The war years were quite prosperous except where serious fighting and guerrilla warfare took place along the southern border, prosperity was stimulated by heavy government spending and the creation of an entirely new national banking system. The Union states invested a great deal of money and effort in organizing psychological and social support for soldiers wives, widows and for the soldiers themselves. Most soldiers were volunteers, although after 1862 many volunteered to escape the draft, Draft resistance was notable in some larger cities, especially New York City with its massive anti-draft riots of 1863 and in some remote districts such as the coal mining areas of Pennsylvania. In the context of the American Civil War, the Union is sometimes referred to as the North and now, as opposed to the Confederacy, which was the South. The Union never recognized the legitimacy of the Confederacys secession and maintained at all times that it remained entirely a part of the United States of America, in foreign affairs the Union was the only side recognized by all other nations, none of which officially recognized the Confederate government.
The term Union occurs in the first governing document of the United States, the subsequent Constitution of 1787 was issued and ratified in the name not of the states, but of We the People of the United States, in Order to form a more perfect Union. Union, for the United States of America, is repeated in such clauses as the Admission to the Union clause in Article IV. Even before the war started, the preserve the Union was commonplace. Using the term Union to apply to the non-secessionist side carried a connotation of legitimacy as the continuation of the political entity. In comparison to the Confederacy, the Union had a large industrialized and urbanized area, the Union states had a manpower advantage of 5 to 2 at the start of the war. Year by year, the Confederacy shrank and lost control of increasing quantities of resources, the Union turned its growing potential advantage into a much stronger military force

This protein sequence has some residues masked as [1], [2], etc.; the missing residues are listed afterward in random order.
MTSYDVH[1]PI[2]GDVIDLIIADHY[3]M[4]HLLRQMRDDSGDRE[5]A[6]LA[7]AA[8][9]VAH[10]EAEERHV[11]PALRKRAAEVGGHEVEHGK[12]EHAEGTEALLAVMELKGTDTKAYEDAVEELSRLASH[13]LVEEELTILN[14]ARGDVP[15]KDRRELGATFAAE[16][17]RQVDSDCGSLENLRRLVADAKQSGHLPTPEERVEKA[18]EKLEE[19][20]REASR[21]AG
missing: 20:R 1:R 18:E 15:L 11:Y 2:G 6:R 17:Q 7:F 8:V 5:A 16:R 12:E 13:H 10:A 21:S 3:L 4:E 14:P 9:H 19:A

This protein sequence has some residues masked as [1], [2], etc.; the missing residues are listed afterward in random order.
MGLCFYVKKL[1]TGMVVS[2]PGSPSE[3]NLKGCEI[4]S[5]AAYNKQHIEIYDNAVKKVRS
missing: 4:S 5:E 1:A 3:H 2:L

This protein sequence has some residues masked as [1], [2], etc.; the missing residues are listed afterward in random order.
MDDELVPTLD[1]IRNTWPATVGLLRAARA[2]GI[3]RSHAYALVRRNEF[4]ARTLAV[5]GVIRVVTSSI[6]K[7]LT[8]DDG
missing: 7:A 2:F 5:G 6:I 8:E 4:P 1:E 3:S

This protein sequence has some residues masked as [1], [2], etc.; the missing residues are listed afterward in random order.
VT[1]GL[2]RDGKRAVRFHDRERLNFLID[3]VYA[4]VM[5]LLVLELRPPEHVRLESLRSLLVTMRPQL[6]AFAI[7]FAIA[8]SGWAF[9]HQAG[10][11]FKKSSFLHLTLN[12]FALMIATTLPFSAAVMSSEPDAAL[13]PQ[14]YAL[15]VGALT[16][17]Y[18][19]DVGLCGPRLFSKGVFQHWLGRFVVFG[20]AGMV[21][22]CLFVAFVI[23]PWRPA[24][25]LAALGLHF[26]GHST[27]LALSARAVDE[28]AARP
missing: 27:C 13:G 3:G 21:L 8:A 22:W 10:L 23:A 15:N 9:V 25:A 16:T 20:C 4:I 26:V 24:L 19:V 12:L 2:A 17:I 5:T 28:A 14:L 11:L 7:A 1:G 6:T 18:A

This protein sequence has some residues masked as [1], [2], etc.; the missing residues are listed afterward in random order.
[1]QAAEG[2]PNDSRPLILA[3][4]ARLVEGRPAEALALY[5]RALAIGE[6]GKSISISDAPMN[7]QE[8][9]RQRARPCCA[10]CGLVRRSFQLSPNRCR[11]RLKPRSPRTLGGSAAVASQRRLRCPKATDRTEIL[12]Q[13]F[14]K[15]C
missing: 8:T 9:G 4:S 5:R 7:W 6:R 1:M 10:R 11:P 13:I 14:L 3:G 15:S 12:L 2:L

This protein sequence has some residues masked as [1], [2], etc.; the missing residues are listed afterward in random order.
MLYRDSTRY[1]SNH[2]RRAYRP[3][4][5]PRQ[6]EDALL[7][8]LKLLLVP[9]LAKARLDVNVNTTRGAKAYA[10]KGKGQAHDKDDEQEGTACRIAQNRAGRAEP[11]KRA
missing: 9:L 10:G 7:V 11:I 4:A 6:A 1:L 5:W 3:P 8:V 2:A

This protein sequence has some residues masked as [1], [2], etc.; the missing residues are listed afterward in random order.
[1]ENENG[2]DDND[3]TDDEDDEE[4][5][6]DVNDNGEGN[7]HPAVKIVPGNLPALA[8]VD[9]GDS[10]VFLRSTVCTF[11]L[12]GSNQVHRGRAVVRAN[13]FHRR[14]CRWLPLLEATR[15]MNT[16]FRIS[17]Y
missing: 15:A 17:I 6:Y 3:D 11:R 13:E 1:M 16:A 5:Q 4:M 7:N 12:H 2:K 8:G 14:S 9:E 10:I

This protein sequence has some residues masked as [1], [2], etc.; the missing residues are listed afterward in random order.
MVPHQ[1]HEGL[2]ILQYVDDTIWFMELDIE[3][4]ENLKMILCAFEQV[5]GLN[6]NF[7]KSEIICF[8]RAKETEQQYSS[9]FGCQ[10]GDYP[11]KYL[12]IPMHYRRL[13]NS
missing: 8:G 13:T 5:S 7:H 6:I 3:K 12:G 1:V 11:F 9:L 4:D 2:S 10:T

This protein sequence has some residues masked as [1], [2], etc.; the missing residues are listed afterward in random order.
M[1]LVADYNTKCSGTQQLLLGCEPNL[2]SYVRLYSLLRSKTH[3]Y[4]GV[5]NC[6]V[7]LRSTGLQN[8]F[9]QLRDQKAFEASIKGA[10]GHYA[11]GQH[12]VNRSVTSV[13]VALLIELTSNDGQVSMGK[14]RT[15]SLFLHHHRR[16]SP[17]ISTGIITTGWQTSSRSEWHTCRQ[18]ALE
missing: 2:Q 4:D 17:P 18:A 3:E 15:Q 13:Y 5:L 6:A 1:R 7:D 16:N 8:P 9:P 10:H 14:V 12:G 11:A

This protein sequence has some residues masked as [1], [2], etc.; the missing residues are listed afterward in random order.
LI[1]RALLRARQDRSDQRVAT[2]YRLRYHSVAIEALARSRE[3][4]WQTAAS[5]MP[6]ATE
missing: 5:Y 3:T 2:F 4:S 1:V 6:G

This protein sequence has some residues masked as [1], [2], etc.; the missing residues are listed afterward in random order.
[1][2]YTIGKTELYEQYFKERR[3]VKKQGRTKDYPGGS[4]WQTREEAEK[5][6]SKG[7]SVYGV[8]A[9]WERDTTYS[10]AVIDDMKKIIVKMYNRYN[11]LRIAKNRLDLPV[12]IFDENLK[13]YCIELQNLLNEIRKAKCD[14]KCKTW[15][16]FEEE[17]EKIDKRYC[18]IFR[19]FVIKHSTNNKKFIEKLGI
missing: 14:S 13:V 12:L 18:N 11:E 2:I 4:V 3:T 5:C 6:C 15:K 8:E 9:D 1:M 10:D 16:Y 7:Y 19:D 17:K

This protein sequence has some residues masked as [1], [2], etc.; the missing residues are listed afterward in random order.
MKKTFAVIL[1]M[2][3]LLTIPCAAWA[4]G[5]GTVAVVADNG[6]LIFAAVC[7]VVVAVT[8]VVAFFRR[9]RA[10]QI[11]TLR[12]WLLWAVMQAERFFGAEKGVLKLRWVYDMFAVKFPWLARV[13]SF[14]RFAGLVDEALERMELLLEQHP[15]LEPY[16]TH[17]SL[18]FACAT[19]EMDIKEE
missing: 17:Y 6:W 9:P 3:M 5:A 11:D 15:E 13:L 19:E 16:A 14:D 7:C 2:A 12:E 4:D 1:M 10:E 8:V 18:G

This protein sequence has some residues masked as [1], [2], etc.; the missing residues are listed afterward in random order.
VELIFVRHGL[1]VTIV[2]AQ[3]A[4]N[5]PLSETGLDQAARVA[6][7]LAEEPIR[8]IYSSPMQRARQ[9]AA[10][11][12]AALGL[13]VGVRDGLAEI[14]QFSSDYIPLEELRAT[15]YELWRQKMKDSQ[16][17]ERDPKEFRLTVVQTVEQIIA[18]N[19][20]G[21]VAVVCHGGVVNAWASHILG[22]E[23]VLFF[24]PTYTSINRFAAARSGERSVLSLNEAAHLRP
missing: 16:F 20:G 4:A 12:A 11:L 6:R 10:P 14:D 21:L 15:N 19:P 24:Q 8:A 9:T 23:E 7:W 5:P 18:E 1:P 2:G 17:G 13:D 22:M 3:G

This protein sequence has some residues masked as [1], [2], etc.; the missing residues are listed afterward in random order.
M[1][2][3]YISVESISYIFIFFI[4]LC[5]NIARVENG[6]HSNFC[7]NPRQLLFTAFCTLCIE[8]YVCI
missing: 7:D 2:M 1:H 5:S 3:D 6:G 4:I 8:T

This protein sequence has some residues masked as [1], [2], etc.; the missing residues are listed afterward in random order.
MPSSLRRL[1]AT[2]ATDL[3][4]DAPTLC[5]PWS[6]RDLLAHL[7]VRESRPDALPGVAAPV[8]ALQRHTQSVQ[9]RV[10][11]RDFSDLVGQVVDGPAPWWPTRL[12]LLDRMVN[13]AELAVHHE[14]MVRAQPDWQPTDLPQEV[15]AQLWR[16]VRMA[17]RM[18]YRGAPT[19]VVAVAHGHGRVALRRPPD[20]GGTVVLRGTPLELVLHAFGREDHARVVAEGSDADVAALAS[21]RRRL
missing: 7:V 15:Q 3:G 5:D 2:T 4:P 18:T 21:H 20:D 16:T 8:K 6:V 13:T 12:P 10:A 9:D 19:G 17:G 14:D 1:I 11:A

United States Census Bureau
The United States Census Bureau is a principal agency of the U. S. Federal Statistical System, responsible for producing data about the American people and economy. The Census Bureaus primary mission is conducting the U. S. Census every ten years, in addition to the decennial census, the Census Bureau continually conducts dozens of other censuses and surveys, including the American Community Survey, the U. S. Economic Census, and the Current Population Survey, furthermore and foreign trade indicators released by the federal government typically contain data produced by the Census Bureau. The Bureaus various censuses and surveys help allocate over $400 billion in federal funds every year and help states, local communities, the Census Bureau is part of the U. S. Department of Commerce and its director is appointed by the President of the United States. The Census Bureau now conducts a population count every 10 years in years ending with a 0. Between censuses, the Census Bureau makes population estimates and projections, the Census Bureau is mandated with fulfilling these obligations, the collecting of statistics about the nation, its people, and economy.